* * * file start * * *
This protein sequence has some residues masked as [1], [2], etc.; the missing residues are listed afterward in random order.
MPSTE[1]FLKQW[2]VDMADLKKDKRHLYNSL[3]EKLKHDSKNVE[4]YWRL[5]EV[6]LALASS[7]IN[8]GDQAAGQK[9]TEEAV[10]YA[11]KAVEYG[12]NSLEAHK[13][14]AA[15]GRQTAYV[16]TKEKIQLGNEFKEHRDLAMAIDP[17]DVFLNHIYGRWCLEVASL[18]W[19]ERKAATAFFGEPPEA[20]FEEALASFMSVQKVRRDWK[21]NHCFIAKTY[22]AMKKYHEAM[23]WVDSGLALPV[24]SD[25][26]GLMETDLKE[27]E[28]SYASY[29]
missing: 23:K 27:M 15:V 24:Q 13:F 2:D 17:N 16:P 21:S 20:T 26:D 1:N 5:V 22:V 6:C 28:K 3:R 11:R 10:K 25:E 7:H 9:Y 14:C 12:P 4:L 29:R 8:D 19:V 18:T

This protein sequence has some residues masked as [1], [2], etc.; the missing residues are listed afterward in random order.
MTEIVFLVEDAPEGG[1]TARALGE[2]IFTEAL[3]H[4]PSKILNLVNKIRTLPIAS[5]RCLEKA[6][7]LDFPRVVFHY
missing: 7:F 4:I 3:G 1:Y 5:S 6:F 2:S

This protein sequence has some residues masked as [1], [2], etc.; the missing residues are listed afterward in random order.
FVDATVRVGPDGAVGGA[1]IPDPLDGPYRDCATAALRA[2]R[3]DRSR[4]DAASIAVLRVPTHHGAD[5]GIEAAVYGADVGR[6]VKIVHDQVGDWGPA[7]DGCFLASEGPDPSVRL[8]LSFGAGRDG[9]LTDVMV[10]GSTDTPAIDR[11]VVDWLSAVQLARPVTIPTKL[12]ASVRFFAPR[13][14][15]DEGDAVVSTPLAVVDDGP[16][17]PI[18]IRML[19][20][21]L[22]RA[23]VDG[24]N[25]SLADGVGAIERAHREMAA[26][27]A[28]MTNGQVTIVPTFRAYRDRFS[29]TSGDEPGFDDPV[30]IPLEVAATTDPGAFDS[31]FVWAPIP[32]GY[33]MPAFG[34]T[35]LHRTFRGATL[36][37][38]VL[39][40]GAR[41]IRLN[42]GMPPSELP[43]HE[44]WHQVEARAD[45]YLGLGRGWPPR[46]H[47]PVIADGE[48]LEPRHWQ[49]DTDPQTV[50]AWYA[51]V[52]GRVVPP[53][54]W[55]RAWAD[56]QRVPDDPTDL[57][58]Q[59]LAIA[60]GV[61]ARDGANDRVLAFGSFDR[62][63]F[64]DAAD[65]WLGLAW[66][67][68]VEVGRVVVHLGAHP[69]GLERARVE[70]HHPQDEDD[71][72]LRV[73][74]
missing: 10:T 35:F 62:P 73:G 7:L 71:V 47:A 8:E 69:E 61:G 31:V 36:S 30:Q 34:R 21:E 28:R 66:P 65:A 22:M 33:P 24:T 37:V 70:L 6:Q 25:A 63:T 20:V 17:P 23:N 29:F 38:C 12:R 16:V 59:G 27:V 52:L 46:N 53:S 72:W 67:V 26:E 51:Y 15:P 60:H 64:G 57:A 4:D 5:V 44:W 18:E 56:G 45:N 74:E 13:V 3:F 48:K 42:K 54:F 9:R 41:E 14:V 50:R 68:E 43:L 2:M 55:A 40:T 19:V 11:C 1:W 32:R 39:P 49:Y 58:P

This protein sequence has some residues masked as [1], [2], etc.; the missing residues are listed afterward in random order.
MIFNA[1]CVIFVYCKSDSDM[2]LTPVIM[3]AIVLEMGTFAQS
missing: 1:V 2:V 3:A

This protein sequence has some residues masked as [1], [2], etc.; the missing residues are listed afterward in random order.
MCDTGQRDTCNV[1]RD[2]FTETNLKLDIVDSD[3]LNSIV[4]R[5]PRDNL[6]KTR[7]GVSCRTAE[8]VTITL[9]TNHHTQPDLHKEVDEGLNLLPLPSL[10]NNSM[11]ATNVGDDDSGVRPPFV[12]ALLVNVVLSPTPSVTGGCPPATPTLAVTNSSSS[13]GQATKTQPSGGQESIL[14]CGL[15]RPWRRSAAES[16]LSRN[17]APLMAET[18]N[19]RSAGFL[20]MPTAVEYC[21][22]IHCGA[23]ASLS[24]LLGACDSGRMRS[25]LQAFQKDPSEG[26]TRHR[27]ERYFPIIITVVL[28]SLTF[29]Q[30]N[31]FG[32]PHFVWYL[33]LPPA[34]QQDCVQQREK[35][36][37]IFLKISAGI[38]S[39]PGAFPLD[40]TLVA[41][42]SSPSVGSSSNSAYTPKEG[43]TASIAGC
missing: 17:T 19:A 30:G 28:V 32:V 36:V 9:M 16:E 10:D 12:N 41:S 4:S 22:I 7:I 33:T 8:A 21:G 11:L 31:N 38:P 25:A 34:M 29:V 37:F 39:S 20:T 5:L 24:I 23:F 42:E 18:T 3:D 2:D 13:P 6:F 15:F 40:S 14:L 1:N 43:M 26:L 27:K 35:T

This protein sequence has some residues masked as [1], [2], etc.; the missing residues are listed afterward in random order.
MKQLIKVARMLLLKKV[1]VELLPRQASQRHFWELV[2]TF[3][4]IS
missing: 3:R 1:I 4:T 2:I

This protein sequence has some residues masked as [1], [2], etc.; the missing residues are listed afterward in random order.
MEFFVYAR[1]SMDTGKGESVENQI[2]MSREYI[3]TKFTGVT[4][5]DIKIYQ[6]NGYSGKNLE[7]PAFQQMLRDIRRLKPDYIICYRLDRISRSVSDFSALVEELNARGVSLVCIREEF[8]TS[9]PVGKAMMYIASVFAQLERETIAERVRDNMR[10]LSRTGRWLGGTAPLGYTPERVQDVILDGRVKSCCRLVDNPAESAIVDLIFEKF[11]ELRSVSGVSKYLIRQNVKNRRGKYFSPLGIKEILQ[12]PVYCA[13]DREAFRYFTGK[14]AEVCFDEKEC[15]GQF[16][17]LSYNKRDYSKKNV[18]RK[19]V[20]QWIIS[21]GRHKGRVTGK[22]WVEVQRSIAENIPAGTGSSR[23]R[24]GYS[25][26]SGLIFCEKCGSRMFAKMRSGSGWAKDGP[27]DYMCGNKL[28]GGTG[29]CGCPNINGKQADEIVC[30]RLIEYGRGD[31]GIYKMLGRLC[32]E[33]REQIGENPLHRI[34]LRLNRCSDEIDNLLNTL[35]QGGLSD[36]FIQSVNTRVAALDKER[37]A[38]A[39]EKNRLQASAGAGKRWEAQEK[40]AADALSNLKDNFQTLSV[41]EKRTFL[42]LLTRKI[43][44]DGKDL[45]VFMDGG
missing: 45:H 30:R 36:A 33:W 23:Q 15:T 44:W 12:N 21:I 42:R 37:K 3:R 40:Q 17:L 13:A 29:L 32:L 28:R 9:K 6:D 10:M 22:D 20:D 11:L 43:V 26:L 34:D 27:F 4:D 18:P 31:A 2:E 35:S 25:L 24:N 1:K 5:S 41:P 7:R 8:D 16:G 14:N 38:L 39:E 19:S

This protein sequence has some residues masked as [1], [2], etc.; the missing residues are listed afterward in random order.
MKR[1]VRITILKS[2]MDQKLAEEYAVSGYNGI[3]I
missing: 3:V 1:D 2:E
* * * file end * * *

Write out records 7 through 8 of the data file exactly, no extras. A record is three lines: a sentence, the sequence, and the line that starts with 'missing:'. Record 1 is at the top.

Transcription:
This protein sequence has some residues masked as [1], [2], etc.; the missing residues are listed afterward in random order.
MEFFVYAR[1]SMDTGKGESVENQI[2]MSREYI[3]TKFTGVT[4][5]DIKIYQ[6]NGYSGKNLE[7]PAFQQMLRDIRRLKPDYIICYRLDRISRSVSDFSALVEELNARGVSLVCIREEF[8]TS[9]PVGKAMMYIASVFAQLERETIAERVRDNMR[10]LSRTGRWLGGTAPLGYTPERVQDVILDGRVKSCCRLVDNPAESAIVDLIFEKF[11]ELRSVSGVSKYLIRQNVKNRRGKYFSPLGIKEILQ[12]PVYCA[13]DREAFRYFTGK[14]AEVCFDEKEC[15]GQF[16][17]LSYNKRDYSKKNV[18]RK[19]V[20]QWIIS[21]GRHKGRVTGK[22]WVEVQRSIAENIPAGTGSSR[23]R[24]GYS[25][26]SGLIFCEKCGSRMFAKMRSGSGWAKDGP[27]DYMCGNKL[28]GGTG[29]CGCPNINGKQADEIVC[30]RLIEYGRGD[31]GIYKMLGRLC[32]E[33]REQIGENPLHRI[34]LRLNRCSDEIDNLLNTL[35]QGGLSD[36]FIQSVNTRVAALDKER[37]A[38]A[39]EKNRLQASAGAGKRWEAQEK[40]AADALSNLKDNFQTLSV[41]EKRTFL[42]LLTRKI[43][44]DGKDL[45]VFMDGG
missing: 45:H 30:R 36:A 33:W 23:Q 15:T 44:W 12:N 21:I 42:R 37:K 3:R 40:Q 17:L 13:A 29:L 32:L 28:R 9:K 6:D 10:M 22:D 20:D 11:L 43:V 26:L 34:D 27:F 4:D 18:P 31:A 2:E 35:S 25:L 24:N 1:K 5:S 41:P 7:R 8:D 16:G 14:N 38:L 39:E 19:S

This protein sequence has some residues masked as [1], [2], etc.; the missing residues are listed afterward in random order.
MKR[1]VRITILKS[2]MDQKLAEEYAVSGYNGI[3]I
missing: 3:V 1:D 2:E